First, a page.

New development by scientists will help people see through walls. Video.

Dmitry IvancheskulLife
Although seeing through walls won't work like Superman's, the technology can still be very useful

In the not-too-distant future, Superman-like X-ray vision may no longer be something from the realm of science fiction. Researchers from the Massachusetts Institute of Technology (MIT) have come up with a technology that allows people to see through walls.

The development was described on the institute's website. However, to get superhero powers, you will need augmented reality (AR) glasses.

These glasses create virtual content superimposed on the real world. However, researchers at MIT have come up with an interesting and potentially useful addition to these glasses.

"Our goal with this project was to create an augmented reality system that lets you see invisible things - things that are in boxes or around corners - and at the same time, it can guide you to them and really let you see the physical world in a way that was not possible before," said Fadel Adib, associate professor and lead author of the research paper.

The researchers have equipped Microsoft's HoloLens AR glasses with a flexible antenna that adds X-ray vision. They dubbed their development X-AR.


However, in order for this vision to work, invisible objects must have a special radio frequency identification tag (RFID). This is a commonly used element that you may have seen in stores on various items. Sellers use these tags to mark goods that can be slipped into pockets or simply expensive items so that detectors will be triggered if someone tries to take them out. Tags also have many other applications.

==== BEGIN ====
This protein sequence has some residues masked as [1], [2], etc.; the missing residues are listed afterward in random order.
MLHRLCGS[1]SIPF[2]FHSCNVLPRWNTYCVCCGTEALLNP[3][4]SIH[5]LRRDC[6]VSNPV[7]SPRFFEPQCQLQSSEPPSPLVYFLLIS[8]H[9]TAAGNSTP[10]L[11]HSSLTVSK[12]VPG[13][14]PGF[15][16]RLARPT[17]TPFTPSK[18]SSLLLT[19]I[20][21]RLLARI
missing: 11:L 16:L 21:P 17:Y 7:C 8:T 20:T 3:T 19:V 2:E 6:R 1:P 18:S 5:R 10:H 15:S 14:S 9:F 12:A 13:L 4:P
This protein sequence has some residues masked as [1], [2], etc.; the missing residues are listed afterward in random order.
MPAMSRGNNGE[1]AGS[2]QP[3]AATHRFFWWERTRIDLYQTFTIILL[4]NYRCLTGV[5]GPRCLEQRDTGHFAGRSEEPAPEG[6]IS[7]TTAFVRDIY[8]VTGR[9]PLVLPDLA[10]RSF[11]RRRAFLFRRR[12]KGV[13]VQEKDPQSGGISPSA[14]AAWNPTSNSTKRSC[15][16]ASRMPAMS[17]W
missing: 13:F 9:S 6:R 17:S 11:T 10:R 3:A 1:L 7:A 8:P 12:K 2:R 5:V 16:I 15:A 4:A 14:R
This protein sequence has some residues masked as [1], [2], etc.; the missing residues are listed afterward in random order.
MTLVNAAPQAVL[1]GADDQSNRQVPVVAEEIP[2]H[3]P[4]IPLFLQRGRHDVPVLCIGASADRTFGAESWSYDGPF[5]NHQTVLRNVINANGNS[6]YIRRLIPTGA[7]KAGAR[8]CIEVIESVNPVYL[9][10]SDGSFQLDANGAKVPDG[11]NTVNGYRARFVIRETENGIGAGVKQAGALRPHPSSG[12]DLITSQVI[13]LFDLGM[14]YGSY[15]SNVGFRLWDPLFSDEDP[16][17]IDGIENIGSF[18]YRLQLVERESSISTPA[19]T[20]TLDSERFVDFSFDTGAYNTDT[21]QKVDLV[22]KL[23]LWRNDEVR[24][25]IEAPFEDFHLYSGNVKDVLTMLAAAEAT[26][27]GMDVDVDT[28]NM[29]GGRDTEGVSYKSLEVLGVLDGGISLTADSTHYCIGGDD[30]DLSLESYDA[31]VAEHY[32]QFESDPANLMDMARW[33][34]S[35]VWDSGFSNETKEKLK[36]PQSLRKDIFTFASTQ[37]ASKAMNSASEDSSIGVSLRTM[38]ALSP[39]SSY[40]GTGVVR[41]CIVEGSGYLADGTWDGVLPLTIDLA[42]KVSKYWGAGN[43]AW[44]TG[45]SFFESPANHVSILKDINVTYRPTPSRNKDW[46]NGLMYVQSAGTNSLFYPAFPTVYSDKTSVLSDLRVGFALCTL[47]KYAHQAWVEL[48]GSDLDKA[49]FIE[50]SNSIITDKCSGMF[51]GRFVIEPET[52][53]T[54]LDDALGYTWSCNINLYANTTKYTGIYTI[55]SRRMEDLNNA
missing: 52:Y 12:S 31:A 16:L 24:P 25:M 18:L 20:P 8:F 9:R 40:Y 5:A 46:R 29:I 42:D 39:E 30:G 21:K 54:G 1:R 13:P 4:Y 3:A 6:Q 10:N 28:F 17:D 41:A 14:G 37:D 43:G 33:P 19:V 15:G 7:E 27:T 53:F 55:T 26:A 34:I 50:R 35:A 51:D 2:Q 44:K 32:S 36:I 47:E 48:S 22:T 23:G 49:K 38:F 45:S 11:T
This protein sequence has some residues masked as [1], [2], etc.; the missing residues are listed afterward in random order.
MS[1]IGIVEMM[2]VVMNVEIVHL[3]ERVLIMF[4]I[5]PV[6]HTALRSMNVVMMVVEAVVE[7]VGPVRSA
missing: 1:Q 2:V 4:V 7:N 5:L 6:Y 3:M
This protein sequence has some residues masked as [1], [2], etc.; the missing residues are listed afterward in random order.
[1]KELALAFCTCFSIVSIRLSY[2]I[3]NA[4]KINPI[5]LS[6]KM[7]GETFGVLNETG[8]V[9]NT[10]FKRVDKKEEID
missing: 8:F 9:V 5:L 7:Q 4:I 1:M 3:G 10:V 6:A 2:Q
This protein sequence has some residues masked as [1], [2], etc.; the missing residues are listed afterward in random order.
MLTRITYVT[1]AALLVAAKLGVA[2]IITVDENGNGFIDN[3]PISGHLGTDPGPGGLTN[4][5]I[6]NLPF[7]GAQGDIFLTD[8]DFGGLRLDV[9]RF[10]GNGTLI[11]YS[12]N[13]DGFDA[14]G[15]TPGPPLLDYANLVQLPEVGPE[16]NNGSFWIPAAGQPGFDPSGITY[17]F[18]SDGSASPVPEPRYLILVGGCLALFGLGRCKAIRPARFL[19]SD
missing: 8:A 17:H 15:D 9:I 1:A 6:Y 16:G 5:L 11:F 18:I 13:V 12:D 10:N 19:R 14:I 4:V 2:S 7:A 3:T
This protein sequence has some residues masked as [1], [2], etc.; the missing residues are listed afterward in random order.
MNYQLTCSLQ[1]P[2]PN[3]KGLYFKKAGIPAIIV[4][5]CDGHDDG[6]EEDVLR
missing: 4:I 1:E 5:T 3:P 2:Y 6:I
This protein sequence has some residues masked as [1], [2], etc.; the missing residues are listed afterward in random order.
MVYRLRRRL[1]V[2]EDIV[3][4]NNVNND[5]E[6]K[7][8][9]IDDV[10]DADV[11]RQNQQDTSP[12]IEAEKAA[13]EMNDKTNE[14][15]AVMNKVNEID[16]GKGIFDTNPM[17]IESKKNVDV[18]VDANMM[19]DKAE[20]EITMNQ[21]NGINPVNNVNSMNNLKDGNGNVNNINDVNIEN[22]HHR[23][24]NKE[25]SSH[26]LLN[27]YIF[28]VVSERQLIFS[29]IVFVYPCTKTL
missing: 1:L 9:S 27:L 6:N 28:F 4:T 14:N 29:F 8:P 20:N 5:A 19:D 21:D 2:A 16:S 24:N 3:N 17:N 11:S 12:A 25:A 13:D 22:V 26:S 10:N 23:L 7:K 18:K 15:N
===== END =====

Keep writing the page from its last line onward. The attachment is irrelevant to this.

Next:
In the case of X-AR, the tag in the field of view of the glasses can be displayed in virtual reality as a label, a picture of the product, or any other selected image.

Displaying the tag through AR glasses

The only drawback of the technology is that you can only see the tag through the glasses when it is no further than 4.5 metres away. However, the user can specify what they are looking for in the AR glasses menu, and the glasses will react to the RFID tag as they approach it.

An application that processes such tags can direct the user to the object and react to the fact that they have picked it up.

Potential applications of this technology now include use in warehouses, delivery, retail and other places where RFID tags are commonly used.

However, the researchers claim that the potential applications of this technology are much broader, including determining food safety and assisting in search and rescue operations in the event of a disaster.

Although the prototype was created as a complement to HoloLens, the researchers say that in the future, the technology could be applied to other augmented reality headsets.

Previously OBOZREVATEL told about the technology that allows you to see people behind walls with Wi-Fi.

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